He was witheringly contemptuous of "the people's chancellor" with his unctuous, revivalist-preacher manner, but at the same time ready to recognise that the democratic Weimar Republic had failed precisely in this respect: "the Republic was all too Protestant; it relied far too much on the intellect and despised the senses, it overestimated the people. With the present government the opposite is the case, and it exaggerates this opposite to the point of absurdity." With Klemperer, there are morals for everyone, even when these are uncomfortable for conventional opinion.

But Klemperer's diaries are not primarily concerned with the political currents of the day, let alone with dissecting the German mind or national character. They are a prosaic record of lectures delivered to audiences diminishing to single figures long before his peremptory dismissal in May 1935. Painstakingly typed "SOS calls" winged their way, along with his CV and list of publications, to ever more improbably exotic locations. Replies were few. He bravely learned to drive when no longer young, eventually savouring the experience, until in December 1938, the driving licences of Jews were revoked on the grounds that Jews were "unreliable", while their presence on motorways was an affront, since these were "built by German workers' hands". Other distinguishing features of a comfortable middle-class life were erased. Being over 46 years of age, the Klemperers' cleaner of 11 years' standing was theoretically entitled to stay in their employ - there was little risk of "racial defilement" - but the woman was told that "your son will not get his promotion in the Labour Service, and your daughter ... will lose her post, if you do not give up this work" and so she left.

With the public space polluted by noxious anti-Semitic posters and beastly rantings, the interior space was no longer sacrosanct. First came policemen seeking Klemperer's wartime sabre or a souvenir bayonet long lost in the attic; then Gestapo men rooted around in his library to "safeguard", ie confiscate, valuable first editions. In April 1940, the Klemperers, he now officially dubbed Victor-Israel, were forced to sub-let their villa and move into two rooms in a multiple-occupancy "Jews' House". Close proximity bred endless fractious scenes between the occupants. Eva slid into apathy and depression, mechanically playing incessant games of patience instead of music or reading. "She looks very pale, has lost weight. I am deeply depressed." She had lost three stone, he one, through a combination of worry and poor food. In July 1941, Klemperer spent a week in prison for offences against the blackout, an experience which prompted moving reflections on their 37 years of married life.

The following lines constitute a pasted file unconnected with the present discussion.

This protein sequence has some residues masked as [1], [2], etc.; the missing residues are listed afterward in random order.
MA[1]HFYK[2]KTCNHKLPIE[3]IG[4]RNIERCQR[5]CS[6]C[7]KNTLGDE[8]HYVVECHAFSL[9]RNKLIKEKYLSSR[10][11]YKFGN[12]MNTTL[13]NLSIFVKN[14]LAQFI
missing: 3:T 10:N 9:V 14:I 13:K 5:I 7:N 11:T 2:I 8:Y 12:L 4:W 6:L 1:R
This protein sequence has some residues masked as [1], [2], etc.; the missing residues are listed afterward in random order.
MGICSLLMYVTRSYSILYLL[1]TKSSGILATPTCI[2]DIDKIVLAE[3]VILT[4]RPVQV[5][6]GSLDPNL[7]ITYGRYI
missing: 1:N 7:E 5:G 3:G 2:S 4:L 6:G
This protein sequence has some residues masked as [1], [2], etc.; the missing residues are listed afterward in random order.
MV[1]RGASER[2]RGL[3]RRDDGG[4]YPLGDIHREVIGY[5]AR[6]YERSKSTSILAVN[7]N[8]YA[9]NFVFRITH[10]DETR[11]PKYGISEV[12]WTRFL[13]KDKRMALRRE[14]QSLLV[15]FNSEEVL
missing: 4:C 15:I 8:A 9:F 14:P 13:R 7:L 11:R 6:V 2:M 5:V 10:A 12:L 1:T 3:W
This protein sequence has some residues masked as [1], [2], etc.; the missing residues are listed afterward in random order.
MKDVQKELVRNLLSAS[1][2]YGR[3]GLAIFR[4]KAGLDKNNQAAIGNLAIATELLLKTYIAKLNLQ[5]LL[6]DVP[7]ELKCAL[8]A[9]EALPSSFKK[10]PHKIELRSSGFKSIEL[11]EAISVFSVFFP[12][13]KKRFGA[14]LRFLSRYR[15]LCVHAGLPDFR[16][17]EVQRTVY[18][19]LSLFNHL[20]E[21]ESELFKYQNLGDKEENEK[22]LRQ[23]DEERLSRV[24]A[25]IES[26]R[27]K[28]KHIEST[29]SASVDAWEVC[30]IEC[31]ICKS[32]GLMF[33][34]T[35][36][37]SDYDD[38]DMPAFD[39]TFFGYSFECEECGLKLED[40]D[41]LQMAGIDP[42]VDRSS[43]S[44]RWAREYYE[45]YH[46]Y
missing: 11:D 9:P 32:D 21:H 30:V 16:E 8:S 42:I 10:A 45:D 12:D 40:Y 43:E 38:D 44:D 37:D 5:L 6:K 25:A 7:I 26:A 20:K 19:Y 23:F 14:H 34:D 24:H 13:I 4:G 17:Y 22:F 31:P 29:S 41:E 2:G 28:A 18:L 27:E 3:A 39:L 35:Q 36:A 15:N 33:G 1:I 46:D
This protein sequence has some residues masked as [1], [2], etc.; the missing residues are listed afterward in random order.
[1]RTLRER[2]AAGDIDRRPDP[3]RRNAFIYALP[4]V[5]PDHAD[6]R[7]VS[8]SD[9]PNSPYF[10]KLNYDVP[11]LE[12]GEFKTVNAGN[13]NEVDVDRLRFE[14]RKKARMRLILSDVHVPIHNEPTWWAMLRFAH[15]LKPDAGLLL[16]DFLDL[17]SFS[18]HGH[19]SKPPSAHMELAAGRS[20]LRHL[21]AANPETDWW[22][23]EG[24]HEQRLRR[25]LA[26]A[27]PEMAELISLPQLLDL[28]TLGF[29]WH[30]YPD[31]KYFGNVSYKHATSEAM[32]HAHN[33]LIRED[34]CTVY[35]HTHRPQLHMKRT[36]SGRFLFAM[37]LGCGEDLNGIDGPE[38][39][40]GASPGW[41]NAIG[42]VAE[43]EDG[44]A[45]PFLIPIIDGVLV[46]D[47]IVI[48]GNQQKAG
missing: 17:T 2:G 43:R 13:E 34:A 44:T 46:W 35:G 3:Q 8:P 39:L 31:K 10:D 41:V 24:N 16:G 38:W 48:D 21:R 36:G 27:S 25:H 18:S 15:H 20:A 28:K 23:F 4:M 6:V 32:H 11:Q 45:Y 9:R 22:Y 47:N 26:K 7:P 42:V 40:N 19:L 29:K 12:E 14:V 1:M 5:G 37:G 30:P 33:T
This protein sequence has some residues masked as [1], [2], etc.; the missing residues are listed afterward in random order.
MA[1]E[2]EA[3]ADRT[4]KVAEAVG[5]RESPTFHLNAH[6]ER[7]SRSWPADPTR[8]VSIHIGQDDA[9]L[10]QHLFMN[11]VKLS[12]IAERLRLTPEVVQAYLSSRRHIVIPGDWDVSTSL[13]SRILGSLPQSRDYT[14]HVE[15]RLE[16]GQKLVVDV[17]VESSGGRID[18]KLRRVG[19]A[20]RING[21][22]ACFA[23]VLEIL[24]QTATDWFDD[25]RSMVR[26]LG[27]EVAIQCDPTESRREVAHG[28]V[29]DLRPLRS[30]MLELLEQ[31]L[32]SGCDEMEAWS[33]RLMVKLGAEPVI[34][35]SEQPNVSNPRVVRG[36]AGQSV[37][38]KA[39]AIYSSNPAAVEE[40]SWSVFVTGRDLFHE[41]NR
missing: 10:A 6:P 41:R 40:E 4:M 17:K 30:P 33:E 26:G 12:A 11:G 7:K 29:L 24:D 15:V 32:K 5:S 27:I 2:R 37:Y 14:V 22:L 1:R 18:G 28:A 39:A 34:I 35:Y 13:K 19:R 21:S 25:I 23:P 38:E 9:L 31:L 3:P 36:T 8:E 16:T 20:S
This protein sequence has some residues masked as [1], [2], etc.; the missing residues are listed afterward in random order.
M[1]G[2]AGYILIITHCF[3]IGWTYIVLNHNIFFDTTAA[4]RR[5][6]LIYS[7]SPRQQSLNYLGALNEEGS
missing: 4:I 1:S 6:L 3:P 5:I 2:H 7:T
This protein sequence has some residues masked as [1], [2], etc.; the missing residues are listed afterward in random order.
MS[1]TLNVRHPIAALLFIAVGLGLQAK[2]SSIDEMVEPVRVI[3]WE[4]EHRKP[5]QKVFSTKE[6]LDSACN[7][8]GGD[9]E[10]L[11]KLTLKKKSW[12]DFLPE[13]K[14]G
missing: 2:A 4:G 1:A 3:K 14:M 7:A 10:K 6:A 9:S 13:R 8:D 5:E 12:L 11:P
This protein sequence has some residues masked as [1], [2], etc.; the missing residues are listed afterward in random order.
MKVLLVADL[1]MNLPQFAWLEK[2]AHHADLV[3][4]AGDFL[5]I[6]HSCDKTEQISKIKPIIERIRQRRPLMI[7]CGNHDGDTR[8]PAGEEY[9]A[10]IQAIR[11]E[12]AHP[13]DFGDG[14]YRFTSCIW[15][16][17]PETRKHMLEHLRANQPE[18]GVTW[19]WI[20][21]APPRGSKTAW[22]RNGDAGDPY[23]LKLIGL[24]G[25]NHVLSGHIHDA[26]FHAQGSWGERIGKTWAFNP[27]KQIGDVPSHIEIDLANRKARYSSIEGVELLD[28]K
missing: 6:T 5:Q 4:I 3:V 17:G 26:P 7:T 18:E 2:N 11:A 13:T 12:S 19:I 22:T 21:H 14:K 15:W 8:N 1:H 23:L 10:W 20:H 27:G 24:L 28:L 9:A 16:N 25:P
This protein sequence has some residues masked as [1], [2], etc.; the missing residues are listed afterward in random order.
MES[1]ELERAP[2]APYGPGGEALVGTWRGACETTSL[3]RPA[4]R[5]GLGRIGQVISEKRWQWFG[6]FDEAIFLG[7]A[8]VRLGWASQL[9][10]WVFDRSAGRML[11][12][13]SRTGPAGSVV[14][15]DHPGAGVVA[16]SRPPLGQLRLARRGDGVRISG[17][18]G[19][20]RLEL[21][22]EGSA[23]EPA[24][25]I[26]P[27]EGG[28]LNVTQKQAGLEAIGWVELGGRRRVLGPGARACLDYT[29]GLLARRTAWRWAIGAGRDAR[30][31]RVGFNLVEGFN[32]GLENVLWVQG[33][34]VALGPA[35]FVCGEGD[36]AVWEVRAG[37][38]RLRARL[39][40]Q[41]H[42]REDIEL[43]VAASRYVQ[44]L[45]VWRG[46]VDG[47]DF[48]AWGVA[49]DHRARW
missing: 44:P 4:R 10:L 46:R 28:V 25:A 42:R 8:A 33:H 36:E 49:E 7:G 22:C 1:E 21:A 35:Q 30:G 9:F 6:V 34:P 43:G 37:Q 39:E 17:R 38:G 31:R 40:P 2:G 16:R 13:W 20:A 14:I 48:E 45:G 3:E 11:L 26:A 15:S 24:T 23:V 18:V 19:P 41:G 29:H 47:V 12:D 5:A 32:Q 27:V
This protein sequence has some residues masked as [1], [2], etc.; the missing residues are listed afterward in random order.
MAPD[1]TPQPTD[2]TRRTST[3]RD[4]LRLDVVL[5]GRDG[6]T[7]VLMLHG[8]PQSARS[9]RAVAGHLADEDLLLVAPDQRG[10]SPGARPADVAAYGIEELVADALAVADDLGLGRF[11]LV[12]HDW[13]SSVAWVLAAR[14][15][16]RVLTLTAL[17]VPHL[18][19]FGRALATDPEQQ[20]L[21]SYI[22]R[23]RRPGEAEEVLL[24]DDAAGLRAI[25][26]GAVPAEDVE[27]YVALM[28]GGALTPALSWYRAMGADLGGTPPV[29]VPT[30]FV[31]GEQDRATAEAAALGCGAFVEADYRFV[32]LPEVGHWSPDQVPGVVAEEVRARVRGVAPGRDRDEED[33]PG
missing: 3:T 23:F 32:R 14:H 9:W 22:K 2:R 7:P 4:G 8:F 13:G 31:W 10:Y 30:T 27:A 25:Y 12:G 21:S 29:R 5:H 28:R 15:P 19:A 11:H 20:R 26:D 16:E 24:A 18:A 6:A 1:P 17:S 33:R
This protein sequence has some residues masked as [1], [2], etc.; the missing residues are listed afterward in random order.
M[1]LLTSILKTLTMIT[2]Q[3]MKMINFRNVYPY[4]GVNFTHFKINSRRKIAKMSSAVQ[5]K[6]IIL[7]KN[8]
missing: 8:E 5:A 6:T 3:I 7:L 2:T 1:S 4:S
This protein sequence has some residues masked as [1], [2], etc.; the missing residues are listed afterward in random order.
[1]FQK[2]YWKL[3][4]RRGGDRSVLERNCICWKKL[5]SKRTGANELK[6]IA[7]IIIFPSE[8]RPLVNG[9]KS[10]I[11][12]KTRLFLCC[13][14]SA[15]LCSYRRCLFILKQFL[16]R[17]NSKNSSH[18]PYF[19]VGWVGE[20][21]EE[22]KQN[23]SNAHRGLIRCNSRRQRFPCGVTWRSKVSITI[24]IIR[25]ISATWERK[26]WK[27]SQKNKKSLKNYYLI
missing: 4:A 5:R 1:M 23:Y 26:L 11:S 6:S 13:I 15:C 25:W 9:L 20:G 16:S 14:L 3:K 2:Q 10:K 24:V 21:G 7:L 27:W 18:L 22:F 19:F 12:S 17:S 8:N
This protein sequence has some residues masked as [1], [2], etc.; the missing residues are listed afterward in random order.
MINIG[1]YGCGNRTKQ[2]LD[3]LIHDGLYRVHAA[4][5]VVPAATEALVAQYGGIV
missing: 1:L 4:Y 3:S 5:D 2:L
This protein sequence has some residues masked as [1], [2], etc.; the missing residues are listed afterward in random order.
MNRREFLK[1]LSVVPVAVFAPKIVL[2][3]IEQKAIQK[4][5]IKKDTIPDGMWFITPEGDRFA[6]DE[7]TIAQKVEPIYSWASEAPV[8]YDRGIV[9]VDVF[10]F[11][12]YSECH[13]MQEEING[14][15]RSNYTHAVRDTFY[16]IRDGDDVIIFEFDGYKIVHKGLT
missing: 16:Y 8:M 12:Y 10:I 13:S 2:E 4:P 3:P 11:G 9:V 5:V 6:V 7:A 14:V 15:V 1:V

Release brought no relief. In mid-September 1941, compulsory Stars of David had to be worn on the outer clothing, each star costing a small fee. Klemperer plucked up the courage to venture out in this attire, on foot, since Jews were banned from trams. The ambiguities of German attitudes to Jews now had a symbolic focus. Hitler Youth urchins cried out: "A yid, a yid!" But in a nursery where Klemperer went to purchase sand for Muschel the cat, a workman said: "You, mate, do you know Herrschmann? - No? - He's a Jew too, porter like me - I just wanted to say: It doesn't matter about the star, we're all human beings, and I know such good Jews." And Klemperer's comment? "Such consolation is not very cheering either. But which is the true vox populi?" Together with the next volume covering the period of "deep war" and racial extermination, the Klemperer diaries advance both our intimate understanding of the Third Reich and how that last question might be answered.